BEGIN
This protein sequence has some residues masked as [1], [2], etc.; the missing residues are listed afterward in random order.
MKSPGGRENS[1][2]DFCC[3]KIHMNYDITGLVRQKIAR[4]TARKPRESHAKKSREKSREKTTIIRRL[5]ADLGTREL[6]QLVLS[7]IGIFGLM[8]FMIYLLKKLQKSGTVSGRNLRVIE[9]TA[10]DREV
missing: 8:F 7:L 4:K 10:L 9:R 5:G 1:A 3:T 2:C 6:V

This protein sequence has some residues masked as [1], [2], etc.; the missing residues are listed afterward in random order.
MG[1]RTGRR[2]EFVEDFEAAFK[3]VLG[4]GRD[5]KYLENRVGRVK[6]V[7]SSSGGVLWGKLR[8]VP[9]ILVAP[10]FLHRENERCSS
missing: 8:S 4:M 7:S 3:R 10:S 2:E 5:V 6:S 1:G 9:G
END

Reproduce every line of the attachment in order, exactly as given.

This protein sequence has some residues masked as [1], [2], etc.; the missing residues are listed afterward in random order.
MKSPGGRENS[1][2]DFCC[3]KIHMNYDITGLVRQKIAR[4]TARKPRESHAKKSREKSREKTTIIRRL[5]ADLGTREL[6]QLVLS[7]IGIFGLM[8]FMIYLLKKLQKSGTVSGRNLRVIE[9]TA[10]DREV
missing: 8:F 7:L 4:K 10:L 9:R 5:G 1:A 3:T 2:C 6:V

This protein sequence has some residues masked as [1], [2], etc.; the missing residues are listed afterward in random order.
MG[1]RTGRR[2]EFVEDFEAAFK[3]VLG[4]GRD[5]KYLENRVGRVK[6]V[7]SSSGGVLWGKLR[8]VP[9]ILVAP[10]FLHRENERCSS
missing: 8:S 4:M 7:S 3:R 10:S 2:E 5:V 6:S 1:G 9:G